Arriving in our Texas layover, the O'Donnell kids decided that waiting was wayyyyy too mainstream so we fidgeted instead. We begged for expensive candy, comfy head pillows, thai massages, and iPhones (still shocked that I didn't get one - crazy parenting, I know). Eventually, after our pockets were stocked with goodies (haha just kidding it was all wrappers - RIP sour patch kids), we boarded the plane for Brisbane. (Drumroll, please....)

Well, after the initial shock that we would have to wait approximately another 45 minutes for the plane to take off, we settled down in pleasure to the hundreds of movies and T.V. shows that were at our fingertips. The plane took off, and we hardly bothered to watch the gorgeous view out the window. Soon, it got dark and the plane lights got dim to signal sleeping time. But HOW, I must ask, are you supposed to sleep when you are moving to Australia and you are cramped in a airplane seat and you have no space and it smells bad and you want to puke and (*takes deep breath*) Well I decided to pray. I had stopped watching movies so the reality that we would be in Australia in 12 hours was setting in fast. My dad and sister were both asleep next to me, and the next thing I knew I was crying. Silently, but there were tears sliding down my face slowly but surely. I was very very VERY scared. What would Australia be like? Would I make any friends? Questions swirled around my tired mind and I breathed one word. "Please." I whispered into the dark silence. I lifted my tears stained eyes up to heaven and said it one more time. Then, finally, I was able to sleep, and thank God for that.

The Outback:

Well, let me just tell you Australian stereotypes are wrong. I mean, maybe the stereotype of someone with a big straw hat waving an Australian flag while saying "Put another shrimp on the barbie, mate" may apply to some Australians, but no one I've ever met (it would be quite entertaining to meet someone like this though). But my dads stories of walking into a shop, being greeted with a friendly "G'day", and squawking back an awkward American "Hello!" are quite true.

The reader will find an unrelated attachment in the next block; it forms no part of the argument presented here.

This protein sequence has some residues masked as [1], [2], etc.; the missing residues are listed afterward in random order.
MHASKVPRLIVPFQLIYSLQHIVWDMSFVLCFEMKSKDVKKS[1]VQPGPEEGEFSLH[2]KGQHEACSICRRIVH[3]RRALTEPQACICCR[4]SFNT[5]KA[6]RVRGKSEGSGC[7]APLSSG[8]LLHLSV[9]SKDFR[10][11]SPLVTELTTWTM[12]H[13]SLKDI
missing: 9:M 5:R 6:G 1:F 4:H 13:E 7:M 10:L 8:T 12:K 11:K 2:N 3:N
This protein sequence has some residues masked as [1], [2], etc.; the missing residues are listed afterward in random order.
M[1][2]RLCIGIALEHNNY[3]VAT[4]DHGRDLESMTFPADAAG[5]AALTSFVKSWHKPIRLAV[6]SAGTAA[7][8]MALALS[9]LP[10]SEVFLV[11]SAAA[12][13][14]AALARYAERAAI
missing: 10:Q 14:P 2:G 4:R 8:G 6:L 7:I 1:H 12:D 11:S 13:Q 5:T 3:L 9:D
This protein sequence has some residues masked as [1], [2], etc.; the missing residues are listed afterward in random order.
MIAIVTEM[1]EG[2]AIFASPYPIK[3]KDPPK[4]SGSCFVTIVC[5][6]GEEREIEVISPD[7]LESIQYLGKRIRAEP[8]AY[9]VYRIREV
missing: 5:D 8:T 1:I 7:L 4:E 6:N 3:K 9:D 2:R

People in Australia act just like Americans. With a few differences that have to do with accent and culture, they revolve around American television programs, celebrities, music and take after America like its younger sibling. Well, beautiful younger sibling that is. Australia is gorgeous. From its breathtaking beaches to its majestic mountains, its proud land brings in all the tourists.

Back to the story.

We were off the plane! We skipped over to the baggage claim and found our suitcases easily. Then we went through security and met a cute dog whose name was Wolf. As we walked out of security, I saw a crowd waiting for us. Well, hardly a crowd, but there were a few families waiting to greet us once we got off the plane. I smiled when I saw a girl about my age come up to me and say "welcome to Australia!" I already felt that this place was starting to become my home.


Quick rant: okay so you know how in America summer starts in June? Yeah well NEWS FLASH Australian schools are still in the middle of the school year at that time. We move to Australia in June. So guess what lucky person got no summmmmmerrrrr? Me. Okay rant over.

So I know there has been a blog post about school so I'm not going to say the exact same things but can I just say my teacher shared that blog post with my class and she ranted about "how true" it was and no swearing and blah blah blah. It was very awkward. That is all I must say.

I started high school a few months ago and it's really great. My school is huge and I'm lucky to have an awesome group of friends. School is school in every country though. Homework. Tests. Friends. Teachers. Yay.